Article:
Need to get away, but not sure where to go?
Recently, you may have heard Tom Swick on Peter’s radio show, discussing some of his favorite destinations. Tom has been the travel editor for the South Florida Sun-Sentinel since 1989, and, like Peter, has traveled to all corners of the earth for both business and pleasure.
We sat down with Tom to find out some of his top recommendations that may not be on your list … but they should be.
Barging French Canals
Traveling by barge through France’s 5,000 miles of waterways is one of the most relaxing journeys you can take. Whether you’re on a guided barge with gourmet meals and local wines served on board, or captaining your own ship, this is the long and lazy way to explore the country’s quiet regions.
We took the boat by ourselves, just like a rental car, and sailed for a week. Fortunately, [my wife and I] were traveling with two couple friends, and both of the guys are boaters. It’s a pretty basic, but there are a lot of locks that you have to pass through. We saw people who were kind of struggling, but we didn’t have to stress … The only thing that might be a disappointment is that this kind of boat doesn’t look like a [traditional] barge; it’s more like a boat. On a barge, whoever is driving has to be inside. But this boat has two wheels, so whoever was driving could be outside with the rest of us.
We traveled on the Canal du Midi in the South of France. We picked it up a little west of Montpelier and ended up east of Toulouse. The only major city on the way was Carcassonne, a medieval town with beautiful ramparts. The rest of the trip was basically villages, vineyards, stone bridges, and farmhouses.
The canals were built in the 1600s and it was an incredible engineering feat. The canal is lined with sycamore trees, which are perfectly spaced next to one another, so you’re in the shade most of the time. The water was very smooth—my wife is very susceptible to getting seasick and she was fine …
For a week, you don’t see modern life. It’s like this backstage view of France, unchanged in the last 100 years. Everything along the way is for boaters, so there are lots of little cafes along the canal. You can go into town to buy supplies—we caught a couple of markets, bought cheese and bread, roasted chicken, potatoes, and you can eat right there on the canal.
Aitutaki, Cook Islands
This remote island is part of the South Pacific’s Cook Island, located nearly 2,000 miles northeast of Auckland, New Zealand, and nearly 1,000 miles from Tahiti.
What I like about it is that you really have to make an effort to get there. I flew from Los Angeles to Tahiti, from Tahiti to Rarotonga (the capital of the Cook Islands), and then on another plane to Aitutaki.
I met some Tahitian teenagers there last year who said it was like Bora Bora 15 years ago—it’s hidden but not undiscovered (Survivor was filmed there). The people were extremely hospitable. Even the tourists are interesting because they made an effort to get there … I stayed in a little guesthouse. It’s all little mom and pop motels, and then there’s this one really nice resort on the island. On Sunday, everyone goes to church—it’s interesting, because when they took communion, instead of bread and wine they used coconut water and coconut meat.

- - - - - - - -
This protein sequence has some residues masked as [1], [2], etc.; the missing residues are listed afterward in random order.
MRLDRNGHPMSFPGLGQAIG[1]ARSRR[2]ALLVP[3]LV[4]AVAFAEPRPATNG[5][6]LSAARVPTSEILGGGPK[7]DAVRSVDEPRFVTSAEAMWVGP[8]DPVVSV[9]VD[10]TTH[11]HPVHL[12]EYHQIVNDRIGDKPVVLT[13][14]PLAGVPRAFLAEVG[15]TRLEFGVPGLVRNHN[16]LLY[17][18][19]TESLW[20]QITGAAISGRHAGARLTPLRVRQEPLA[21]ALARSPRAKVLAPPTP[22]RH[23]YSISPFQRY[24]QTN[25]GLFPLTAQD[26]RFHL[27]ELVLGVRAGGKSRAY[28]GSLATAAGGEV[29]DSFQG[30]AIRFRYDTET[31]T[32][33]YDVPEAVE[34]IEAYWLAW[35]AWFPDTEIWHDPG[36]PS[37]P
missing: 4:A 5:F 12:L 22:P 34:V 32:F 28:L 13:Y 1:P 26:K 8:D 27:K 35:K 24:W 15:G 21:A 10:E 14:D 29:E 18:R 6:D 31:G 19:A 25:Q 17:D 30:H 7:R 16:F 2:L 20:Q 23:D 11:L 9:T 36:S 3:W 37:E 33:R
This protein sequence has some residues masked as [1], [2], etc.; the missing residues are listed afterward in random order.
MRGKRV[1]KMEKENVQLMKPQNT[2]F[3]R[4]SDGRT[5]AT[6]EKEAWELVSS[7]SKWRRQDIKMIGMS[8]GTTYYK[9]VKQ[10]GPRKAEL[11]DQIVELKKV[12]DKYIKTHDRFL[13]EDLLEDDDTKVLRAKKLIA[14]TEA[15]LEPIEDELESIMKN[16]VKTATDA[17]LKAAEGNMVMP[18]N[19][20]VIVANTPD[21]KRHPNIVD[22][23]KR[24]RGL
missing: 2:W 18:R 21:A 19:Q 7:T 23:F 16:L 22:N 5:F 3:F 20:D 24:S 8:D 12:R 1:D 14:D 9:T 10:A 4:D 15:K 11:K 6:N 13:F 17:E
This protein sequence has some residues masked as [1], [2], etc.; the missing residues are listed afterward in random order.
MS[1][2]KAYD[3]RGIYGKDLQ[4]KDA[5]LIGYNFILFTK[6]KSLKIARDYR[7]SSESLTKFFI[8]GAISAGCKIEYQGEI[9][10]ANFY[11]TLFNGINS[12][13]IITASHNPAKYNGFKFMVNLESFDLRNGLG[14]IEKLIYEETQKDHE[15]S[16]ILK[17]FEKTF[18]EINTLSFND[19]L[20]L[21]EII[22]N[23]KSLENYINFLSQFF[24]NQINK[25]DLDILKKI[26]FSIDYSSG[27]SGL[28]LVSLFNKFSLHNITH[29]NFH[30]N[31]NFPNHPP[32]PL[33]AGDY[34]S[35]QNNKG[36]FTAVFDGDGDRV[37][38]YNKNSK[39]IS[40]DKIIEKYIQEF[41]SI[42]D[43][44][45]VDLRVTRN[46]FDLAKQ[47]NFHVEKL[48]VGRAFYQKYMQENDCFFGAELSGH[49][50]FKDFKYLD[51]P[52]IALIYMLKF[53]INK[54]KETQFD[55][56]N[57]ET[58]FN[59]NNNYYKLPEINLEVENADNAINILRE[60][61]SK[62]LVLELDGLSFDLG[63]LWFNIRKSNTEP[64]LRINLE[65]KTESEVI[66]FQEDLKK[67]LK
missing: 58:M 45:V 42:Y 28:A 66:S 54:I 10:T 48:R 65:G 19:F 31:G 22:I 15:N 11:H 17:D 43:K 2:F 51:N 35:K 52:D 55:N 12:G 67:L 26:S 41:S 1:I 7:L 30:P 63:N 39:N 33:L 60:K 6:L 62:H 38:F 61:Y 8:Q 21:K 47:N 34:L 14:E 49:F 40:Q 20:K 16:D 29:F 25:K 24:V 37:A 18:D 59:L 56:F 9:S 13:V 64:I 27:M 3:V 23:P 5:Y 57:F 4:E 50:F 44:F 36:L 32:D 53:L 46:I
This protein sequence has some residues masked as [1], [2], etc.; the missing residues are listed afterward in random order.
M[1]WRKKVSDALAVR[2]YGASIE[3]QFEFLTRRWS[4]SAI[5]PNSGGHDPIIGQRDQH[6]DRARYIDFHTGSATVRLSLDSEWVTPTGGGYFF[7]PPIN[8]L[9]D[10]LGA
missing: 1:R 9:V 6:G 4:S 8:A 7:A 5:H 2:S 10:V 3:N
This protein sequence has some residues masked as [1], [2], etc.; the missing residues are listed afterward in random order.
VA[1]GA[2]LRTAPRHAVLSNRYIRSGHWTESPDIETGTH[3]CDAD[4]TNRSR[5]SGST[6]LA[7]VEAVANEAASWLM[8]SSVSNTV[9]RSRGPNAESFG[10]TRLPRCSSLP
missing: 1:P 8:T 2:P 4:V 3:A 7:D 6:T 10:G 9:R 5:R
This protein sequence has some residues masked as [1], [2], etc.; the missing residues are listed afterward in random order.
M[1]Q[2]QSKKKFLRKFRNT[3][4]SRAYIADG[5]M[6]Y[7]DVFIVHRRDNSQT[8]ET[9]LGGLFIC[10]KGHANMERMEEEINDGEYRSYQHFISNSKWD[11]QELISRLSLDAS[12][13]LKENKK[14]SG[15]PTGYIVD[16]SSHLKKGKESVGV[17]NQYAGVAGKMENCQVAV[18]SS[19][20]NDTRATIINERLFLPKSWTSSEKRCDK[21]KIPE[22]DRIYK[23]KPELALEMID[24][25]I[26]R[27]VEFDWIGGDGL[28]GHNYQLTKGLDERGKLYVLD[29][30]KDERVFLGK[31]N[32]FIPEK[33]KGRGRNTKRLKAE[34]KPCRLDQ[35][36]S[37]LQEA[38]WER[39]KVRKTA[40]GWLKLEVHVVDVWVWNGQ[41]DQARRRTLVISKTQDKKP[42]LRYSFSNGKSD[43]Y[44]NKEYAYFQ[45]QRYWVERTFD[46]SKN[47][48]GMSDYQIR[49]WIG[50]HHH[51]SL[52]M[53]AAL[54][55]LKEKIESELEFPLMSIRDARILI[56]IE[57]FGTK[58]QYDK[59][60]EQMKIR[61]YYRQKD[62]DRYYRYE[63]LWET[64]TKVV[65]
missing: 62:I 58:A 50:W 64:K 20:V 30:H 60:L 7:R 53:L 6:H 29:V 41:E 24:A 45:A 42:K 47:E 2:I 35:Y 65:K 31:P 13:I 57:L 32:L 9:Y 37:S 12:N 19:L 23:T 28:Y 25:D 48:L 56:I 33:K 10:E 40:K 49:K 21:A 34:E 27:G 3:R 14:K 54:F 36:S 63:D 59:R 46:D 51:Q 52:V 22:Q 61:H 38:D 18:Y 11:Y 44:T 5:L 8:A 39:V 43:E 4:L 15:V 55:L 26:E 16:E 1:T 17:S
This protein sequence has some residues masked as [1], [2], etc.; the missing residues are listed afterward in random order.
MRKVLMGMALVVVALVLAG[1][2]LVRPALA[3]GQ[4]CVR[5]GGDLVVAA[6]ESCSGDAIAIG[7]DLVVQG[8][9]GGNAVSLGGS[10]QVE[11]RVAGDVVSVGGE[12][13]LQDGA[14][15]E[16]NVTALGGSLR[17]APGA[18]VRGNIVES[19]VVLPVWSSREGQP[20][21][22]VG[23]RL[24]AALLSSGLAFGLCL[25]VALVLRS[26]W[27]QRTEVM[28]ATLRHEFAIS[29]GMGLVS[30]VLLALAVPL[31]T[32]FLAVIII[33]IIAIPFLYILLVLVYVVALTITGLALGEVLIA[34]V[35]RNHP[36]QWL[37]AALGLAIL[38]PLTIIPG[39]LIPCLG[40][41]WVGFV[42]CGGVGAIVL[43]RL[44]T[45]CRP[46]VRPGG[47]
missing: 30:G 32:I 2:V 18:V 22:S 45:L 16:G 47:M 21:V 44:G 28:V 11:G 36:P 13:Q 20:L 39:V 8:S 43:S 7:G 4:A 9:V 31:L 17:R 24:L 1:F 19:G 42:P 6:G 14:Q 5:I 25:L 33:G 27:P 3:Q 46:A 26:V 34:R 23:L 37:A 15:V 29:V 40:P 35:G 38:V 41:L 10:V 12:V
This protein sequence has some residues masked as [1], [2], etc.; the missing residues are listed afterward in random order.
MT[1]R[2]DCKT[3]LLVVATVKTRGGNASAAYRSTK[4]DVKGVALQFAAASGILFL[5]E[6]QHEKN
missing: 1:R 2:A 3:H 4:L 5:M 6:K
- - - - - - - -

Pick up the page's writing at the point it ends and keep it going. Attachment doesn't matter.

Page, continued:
Unfortunately, the cuisine is pretty unhealthy. It’s lots of fried things, lots of starches—potato salad, macaroni and cheese. There was a lot of pork, and I think they may also be into Spam.
Luang Prabang, Laos
Located near Thailand in Southeast Asia, this ancient city is hidden among high mountains along the Mekong River.
As soon as I arrived, I had a really good vibe about it. It’s such a laid-back place. It has this incredible mix of ancient Buddhist temples and French colonial architecture. But it is starting to get discovered: They sell these beautiful fabrics, and apparently nowadays, designers are flying in from New York to buy materials.
It’s a UNESCO-protected site, with lovely little guest houses with French shutters. It’s a very walkable city. At my guesthouse in the morning, you could see the monks wandering outside to collect their alms. You can take boat on the Mekong, where they take you to these caves with old Buddhist statues.
There are direct flights from Bangkok and Chiang Mai. Of course, Thailand is set up for tourists, which is great especially if you’re traveling to Asia for the first time … but Luang Prabang is one of those very special places.
Tom Swick is the author of A Way to See the World: From Texas to Transylvania with a Maverick Traveler. He is a contributor to Travel & Leisure and National Geographic Traveler magazines, and his works have appeared in several editions of “Best American Travel Writing.”
For more great ideas on where to travel, check out our “Off the Brochure” series that will show you the world’s most famous cities in a whole new way.